I know that shock affects every person in a slightly different way - but there is a common theme to virtually every person's reaction. We tend to freeze.

How long we freeze for, and what we do on the other side is the key. I picked up on one plan, as you can see - I have started to write. It was one of my early day plans, and now not a day goes past without my ever-so-slightly numb fingertips hitting the keys. Sometimes, even in the right order.

But that - or rather, this - holds the key to the subject that I am speaking about here - aftershocks.

Sure I wanted to write. It's a holdover from long before that nice man nervously (oh yes) told me that the MRI scans told him that my cerebellum was home to lesions - or in other words, the MS was confirmed. I used to write when I was a little boy almost ten... okay twenty.... okay fifty, already... years ago, and the passion never left me. It was story-telling that I loved so much, the creation of a fiction for made-up characters in made-up settings. But, although I had scribbled down countless stories, even to the extent of hundreds of thousands of words, I had never published anything except the occasional short story. MS was now offering me a chance (whoopee) to focus.

And yet here I am writing a blog. For someone who never had any desire to write factual information outside of the requirements of my work, the pre-MS me would never have thought it possible. Even the recently post-diagnosis me wouldn't have given the idea house room. This wasn't in my plans.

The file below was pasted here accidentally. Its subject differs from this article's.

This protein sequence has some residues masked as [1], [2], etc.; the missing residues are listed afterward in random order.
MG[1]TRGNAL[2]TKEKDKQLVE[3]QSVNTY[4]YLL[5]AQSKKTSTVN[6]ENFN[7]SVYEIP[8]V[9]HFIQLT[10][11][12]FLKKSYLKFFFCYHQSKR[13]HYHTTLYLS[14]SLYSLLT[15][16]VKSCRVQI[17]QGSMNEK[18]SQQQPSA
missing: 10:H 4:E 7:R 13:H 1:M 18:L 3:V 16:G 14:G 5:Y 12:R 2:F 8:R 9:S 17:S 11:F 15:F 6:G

But the aftershock has hit me.

And it's not the only one. Back in the day I was a confirmed biker - I now ride a scooter. Back in the day I loathed the thought of cars without a manual shift - now I drive an automatic. Back in the day I was a party animal - now I'm content to sit at home, typing. Back in the day I prided myself on consummate balance - now I trip over on a regular basis. Shock after shock after aftershock.

A thought occurs to me out of all this. Back in the pre-MS days I never planned too far ahead because I loved the sense of risk and surprise that life would normally bring. Now, you know, life is still just like that - except the possible outcomes are so unexpectedly different.

I didn't see that one coming. Must be an aftershock...